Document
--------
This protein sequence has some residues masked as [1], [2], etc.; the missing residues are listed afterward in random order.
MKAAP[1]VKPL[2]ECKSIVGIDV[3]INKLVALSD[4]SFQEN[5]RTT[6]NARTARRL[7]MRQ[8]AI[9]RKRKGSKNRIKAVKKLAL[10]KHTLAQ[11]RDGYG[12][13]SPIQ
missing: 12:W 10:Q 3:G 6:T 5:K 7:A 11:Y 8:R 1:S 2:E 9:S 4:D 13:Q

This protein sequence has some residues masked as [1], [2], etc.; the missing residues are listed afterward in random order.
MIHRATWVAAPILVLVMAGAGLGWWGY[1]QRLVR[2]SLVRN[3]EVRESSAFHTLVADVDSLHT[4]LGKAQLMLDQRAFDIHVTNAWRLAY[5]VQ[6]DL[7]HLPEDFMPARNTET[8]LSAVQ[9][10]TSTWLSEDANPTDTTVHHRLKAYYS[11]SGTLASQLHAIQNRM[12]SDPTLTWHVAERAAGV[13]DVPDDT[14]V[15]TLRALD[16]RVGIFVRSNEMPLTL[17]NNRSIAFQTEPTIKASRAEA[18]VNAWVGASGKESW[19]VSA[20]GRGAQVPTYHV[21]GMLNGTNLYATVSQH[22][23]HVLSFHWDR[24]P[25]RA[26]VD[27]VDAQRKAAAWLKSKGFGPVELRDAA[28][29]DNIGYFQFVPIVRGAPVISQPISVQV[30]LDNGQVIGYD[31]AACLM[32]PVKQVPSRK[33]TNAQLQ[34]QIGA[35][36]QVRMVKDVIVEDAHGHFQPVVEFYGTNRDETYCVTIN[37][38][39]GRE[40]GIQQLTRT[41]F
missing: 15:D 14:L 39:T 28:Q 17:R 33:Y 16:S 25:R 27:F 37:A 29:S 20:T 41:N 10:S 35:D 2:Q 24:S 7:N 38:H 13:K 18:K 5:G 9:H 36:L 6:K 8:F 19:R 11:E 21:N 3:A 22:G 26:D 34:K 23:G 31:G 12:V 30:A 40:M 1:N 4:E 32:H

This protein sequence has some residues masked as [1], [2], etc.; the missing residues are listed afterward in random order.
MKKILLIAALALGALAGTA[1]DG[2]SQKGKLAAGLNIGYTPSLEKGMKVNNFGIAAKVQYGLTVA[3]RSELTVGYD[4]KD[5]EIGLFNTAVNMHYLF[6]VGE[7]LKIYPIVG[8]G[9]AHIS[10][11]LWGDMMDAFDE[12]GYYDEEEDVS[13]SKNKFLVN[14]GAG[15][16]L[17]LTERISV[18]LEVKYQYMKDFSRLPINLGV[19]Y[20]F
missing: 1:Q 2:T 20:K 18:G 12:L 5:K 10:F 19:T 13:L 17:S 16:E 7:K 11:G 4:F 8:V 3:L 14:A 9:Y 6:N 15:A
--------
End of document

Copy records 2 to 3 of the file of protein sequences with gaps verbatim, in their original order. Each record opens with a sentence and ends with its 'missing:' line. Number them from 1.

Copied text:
This protein sequence has some residues masked as [1], [2], etc.; the missing residues are listed afterward in random order.
MIHRATWVAAPILVLVMAGAGLGWWGY[1]QRLVR[2]SLVRN[3]EVRESSAFHTLVADVDSLHT[4]LGKAQLMLDQRAFDIHVTNAWRLAY[5]VQ[6]DL[7]HLPEDFMPARNTET[8]LSAVQ[9][10]TSTWLSEDANPTDTTVHHRLKAYYS[11]SGTLASQLHAIQNRM[12]SDPTLTWHVAERAAGV[13]DVPDDT[14]V[15]TLRALD[16]RVGIFVRSNEMPLTL[17]NNRSIAFQTEPTIKASRAEA[18]VNAWVGASGKESW[19]VSA[20]GRGAQVPTYHV[21]GMLNGTNLYATVSQH[22][23]HVLSFHWDR[24]P[25]RA[26]VD[27]VDAQRKAAAWLKSKGFGPVELRDAA[28][29]DNIGYFQFVPIVRGAPVISQPISVQV[30]LDNGQVIGYD[31]AACLM[32]PVKQVPSRK[33]TNAQLQ[34]QIGA[35][36]QVRMVKDVIVEDAHGHFQPVVEFYGTNRDETYCVTIN[37][38][39]GRE[40]GIQQLTRT[41]F
missing: 15:D 14:L 39:T 28:Q 17:R 33:Y 16:S 25:R 27:F 37:A 29:S 20:T 41:N 10:S 35:D 2:Q 24:S 7:N 38:H 13:K 18:K 5:G 9:H 36:L 6:K 8:F 19:R 11:E 21:N 3:A 22:G 26:D 34:K 23:G 31:G 12:V 30:A 40:M 1:N 4:E 32:H

This protein sequence has some residues masked as [1], [2], etc.; the missing residues are listed afterward in random order.
MKKILLIAALALGALAGTA[1]DG[2]SQKGKLAAGLNIGYTPSLEKGMKVNNFGIAAKVQYGLTVA[3]RSELTVGYD[4]KD[5]EIGLFNTAVNMHYLF[6]VGE[7]LKIYPIVG[8]G[9]AHIS[10][11]LWGDMMDAFDE[12]GYYDEEEDVS[13]SKNKFLVN[14]GAG[15][16]L[17]LTERISV[18]LEVKYQYMKDFSRLPINLGV[19]Y[20]F
missing: 1:Q 2:T 20:K 18:G 12:L 5:K 10:F 19:T 13:L 17:S 16:E 7:K 11:G 4:F 8:V 3:L 14:A 9:Y 6:N 15:A